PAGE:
Effects of Healthy Life Extension on Social Security - Volunteers Wanted

Biomedical gerontologist Aubrey de Grey, chairman of the Methuselah Foundation and someone you may recognise from his recent appearance on 60 Minutes, has suggested a volunteer project suitable for economists and statisticians interested in generating greater support and funding for healthy life extension:

A discussion within the Methuselah Foundation has resulted in the idea that it would be good to determine how effective SENS (or equivalently powerful interventions) would be economically: that is, how much they would need to cost before the cost outweighs the economic benefits of keeping someone healthy. Here we are mainly interested in the macroeconomic question, i.e. "cost" is to be understood as how much it costs to administer the therapies (and possibly also to develop them in the first place) rather than how much they might be sold for. Plenty of work has of course been done on this in respect of much more modest [life extension], but no one has quite had the nerve to do it for therapies that conferred escape velocity. I am in touch with people with the necessary enabling technology (datasets, software) to develop such forecasts, but it would probably still be a substantial project. If there are any volunteers who feel they have the right sort of expertise (which means pretty good maths, not just computing) and also a chunk of time to dedicate, please speak up. No guarantees that we can make such a project happen, but we'd like to try.

A discussion is ongoing at the Immortality Institute forums; if this catches your interest, you should certainly drop by and speak up. You might also want to look back in the Fight Aging! archives at a view of the future of retirement (or absence of same), some thoughts on social security and age-related frailty, and commentary on the utter mess that is modern Western-style "social security".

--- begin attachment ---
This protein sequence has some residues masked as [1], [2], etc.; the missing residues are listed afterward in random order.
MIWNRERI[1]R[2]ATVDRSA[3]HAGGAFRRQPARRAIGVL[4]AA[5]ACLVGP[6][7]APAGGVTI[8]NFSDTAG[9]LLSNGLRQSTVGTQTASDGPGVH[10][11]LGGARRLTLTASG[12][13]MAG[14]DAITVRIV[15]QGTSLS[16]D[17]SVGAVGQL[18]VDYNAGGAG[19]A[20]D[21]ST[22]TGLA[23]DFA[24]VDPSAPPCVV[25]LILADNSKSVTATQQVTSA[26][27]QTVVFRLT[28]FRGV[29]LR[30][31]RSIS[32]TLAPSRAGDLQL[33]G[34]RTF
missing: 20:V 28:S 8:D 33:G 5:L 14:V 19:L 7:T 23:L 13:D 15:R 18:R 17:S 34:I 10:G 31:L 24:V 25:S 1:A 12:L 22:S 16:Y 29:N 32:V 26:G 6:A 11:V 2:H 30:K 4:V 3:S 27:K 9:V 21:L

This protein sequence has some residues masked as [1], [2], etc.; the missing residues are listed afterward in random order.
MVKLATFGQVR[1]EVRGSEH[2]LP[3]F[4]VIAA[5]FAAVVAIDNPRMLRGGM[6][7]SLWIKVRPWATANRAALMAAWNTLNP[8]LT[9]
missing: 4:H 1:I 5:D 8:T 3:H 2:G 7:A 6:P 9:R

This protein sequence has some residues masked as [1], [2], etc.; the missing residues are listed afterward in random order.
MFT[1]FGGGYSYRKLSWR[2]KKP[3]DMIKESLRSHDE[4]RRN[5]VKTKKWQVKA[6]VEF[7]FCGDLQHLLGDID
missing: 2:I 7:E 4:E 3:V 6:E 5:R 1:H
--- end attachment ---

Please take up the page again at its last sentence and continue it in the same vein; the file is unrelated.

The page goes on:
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Comments

Social Security is not a mess in so far as it will be the "pot of gold" IMVHO that pais life extension treatment in western countries in the long run when they'll be available. Do not underestimate the hughe ammount of money (btw also keeping the stock market etc going as an institutional invester) these institutions have and if they don't have to pay money to pay costs of frail people (in the case of public health insurance) and replace income that no longer can be earned by aged people they have LOT'S of money to pay treatment and still make a deal doing so which is what i think will be the outcome of a analysis as aforementioned.

Posted by: Curious at January 21st, 2006 3:37 AM

There are no vast stocks of wealth in social security programs - it's all wealth transfer from the young (and on average poorer) to the old (and on average richer). What you are suggesting basically works out to the young financing healthy life extension technologies for the old, who are quite capable of paying for it themselves for the most part, which is just as reprehensible as the present state of affairs.

Posted by: Reason at January 21st, 2006 10:48 AM

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